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Poster display session: Biomarkers, Gynaecological cancers, Haematological malignancies, Immunotherapy of cancer, New diagnostic tools, NSCLC - early stage, locally advanced & metastatic, SCLC, Thoracic malignancies, Translational research

4656 - Immunotherapy In The Immunodeficient– A Treatment Paradox?

Date

20 Oct 2018

Session

Poster display session: Biomarkers, Gynaecological cancers, Haematological malignancies, Immunotherapy of cancer, New diagnostic tools, NSCLC - early stage, locally advanced & metastatic, SCLC, Thoracic malignancies, Translational research

Topics

Targeted Therapy

Tumour Site

Presenters

Nicola Campbell

Citation

Annals of Oncology (2018) 29 (suppl_8): viii400-viii441. 10.1093/annonc/mdy288

Authors

N.J. Campbell1, J. Longley1, A. Pascalis2, J. Bennett3, M. Remer1, R. Stone1, D. Muller1, I. Karydis1, O. Donnelly4, M. Wheater1, C. Ottensmeier1

Author affiliations

  • 1 Medical Oncology, Southampton General Hospital Southampton University Hospitals NHS Trust, SO16 6YD - Southampton/GB
  • 2 Medical Oncology, Institute of Cancer Research, SM2 - London/GB
  • 3 Southampton Experimental Cancer Medicine Centre, University of Southampton, SO16 - Southampton/GB
  • 4 Clinical Oncology Department - Level B, Southampton General Hospital Southampton University Hospitals NHS Trust, SO16 6YD - Southampton/GB
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Resources

Abstract 4656

Background

Patients with immunodeficiency are typically excluded from trials involving Immunotherapy, however they are at increased risk of developing malignancy. There is currently a lack of evidence to guide clinicians making difficult decisions in this cohort who have a theoretical risk of being unable to mount an adequate immune response.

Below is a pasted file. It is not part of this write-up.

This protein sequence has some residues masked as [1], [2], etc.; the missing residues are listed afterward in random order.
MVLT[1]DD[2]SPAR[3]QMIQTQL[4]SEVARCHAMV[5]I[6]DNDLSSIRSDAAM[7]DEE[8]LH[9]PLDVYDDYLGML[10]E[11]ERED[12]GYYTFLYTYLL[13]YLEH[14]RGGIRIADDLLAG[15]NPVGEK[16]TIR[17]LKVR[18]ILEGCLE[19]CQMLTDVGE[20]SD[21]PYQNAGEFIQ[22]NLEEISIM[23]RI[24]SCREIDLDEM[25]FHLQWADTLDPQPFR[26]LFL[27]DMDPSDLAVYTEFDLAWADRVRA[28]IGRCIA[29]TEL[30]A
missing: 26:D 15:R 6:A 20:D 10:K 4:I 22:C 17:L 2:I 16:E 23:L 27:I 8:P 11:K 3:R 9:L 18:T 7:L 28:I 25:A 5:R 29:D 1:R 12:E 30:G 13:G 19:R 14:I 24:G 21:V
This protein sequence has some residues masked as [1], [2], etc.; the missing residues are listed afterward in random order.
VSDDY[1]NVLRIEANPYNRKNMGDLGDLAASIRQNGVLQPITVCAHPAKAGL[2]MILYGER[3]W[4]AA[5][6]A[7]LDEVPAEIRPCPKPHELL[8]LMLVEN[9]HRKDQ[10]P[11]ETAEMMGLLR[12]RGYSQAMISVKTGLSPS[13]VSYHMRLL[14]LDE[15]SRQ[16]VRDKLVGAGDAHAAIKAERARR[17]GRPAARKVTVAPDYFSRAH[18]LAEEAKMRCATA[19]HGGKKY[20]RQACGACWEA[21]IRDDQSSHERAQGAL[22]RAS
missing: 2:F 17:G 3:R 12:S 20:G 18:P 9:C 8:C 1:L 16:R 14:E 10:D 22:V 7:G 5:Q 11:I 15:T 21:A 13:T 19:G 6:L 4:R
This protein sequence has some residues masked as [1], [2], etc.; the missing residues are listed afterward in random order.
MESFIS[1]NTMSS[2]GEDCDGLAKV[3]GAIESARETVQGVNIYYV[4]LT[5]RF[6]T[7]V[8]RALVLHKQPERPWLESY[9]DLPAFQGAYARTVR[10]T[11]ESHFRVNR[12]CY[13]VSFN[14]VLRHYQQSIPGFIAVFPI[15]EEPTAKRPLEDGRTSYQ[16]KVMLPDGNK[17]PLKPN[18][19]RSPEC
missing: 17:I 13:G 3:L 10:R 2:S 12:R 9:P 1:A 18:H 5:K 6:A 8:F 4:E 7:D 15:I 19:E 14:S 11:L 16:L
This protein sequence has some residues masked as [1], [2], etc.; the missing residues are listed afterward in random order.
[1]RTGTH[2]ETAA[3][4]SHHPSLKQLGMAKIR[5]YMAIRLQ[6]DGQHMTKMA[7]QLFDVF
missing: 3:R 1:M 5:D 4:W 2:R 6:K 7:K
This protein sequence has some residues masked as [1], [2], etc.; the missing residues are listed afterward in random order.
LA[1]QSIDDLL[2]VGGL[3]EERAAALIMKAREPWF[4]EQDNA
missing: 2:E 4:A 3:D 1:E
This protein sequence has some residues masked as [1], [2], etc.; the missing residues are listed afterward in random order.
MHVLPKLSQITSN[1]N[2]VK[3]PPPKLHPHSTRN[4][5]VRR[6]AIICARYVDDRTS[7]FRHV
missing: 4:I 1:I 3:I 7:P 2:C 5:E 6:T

Methods

Patients diagnosed with Metastatic Melanoma treated with either single or dual immunotherapy regimes at University Hospital Southampton NHS Foundation Trust were identified through our electronic chemotherapy prescribing system. Those with a background of immunosuppressive states were analysed including high intensity chemotherapy or stem cell transplant for prior malignancy and HIV.

Results

A total of 124 patients received Pembrolizumab monotherapy and 47 patients received Iplimumab with Nivolumab. Six patients were considered immunodeficient, including three patients treated with curative intent with intensive chemotherapy for prior lymphoma, one patient with HIV with undetectable viral load, one patient continuing on Ibrutinib treatment for Small Lymphocytic Lymphoma and one patient under a watch and wait approach for Chronic Lymphocytic Leukaemia. All patients in this group had any grade treatment related toxicity, with five experiencing severe grade 3-4 toxicity requiring hospitalisation. With a median follow up of 16.5 months no patients had reactivation of previous malignancy. Four out of six patients have had a complete radiological response and two patients had disease progression.

Conclusions

In our cohort the majority of patients had a significant response to immunotherapy with toxicity managed without any long-term comorbidity. These patients were able to mount an anti-tumour immune response despite concurrent immunodeficiency and experienced an increased incidence of toxicity when compared with other patients treated at our centre. Despite the limitations of a small retrospective series our data would support offering immunotherapy even in the context of apparent immunodeficient states.

Clinical trial identification

Legal entity responsible for the study

University Hospitals Southampton.

Funding

Has not received any funding.

Editorial Acknowledgement

Disclosure

J. Longley: ESMO Travel Grant. I. Karydis: Travel, accommodations, expenses: Delcath Systems. M. Wheater: Consulting or advisory role: Roche, Novartis, MSD, Healthcare at Home; Travel, accommodations, expenses: MSD, Bayer, Bristol-Myers Squibb; Honoraria: Bristol-Myers Squibb, MSD Oncology, Pfizer, GlaxoSmithKline, Novartis, Delcath Systems; Research funding: Roche, GlaxoSmithKline, Novartis, MSD, Aveo, Bristol-Myers Squibb, Verastem, Merck Sharp & Dohme, Inovio Pharmaceuticals, BioNTech AG, Serametrix, Touchlight Genetics, Delcath Systems. C. Ottensmeier: Consulting or advisory role: Bristol-Myers Squibb, Merck Sharp & Dohme, Immatics; Travel, accommodations, expenses: Bristol-Myers Squibb, Merck Sharp & Dohme, Roche, Delcath Systems; Research funding: Bristol-Myers Squibb, Verastem, Merck Sharp & Dohme, Inovio Pharmaceuticals, BioNTech AG, Serametrix, Touchlight Genetics, Delcath Systems. All other authors have declared no conflicts of interest.

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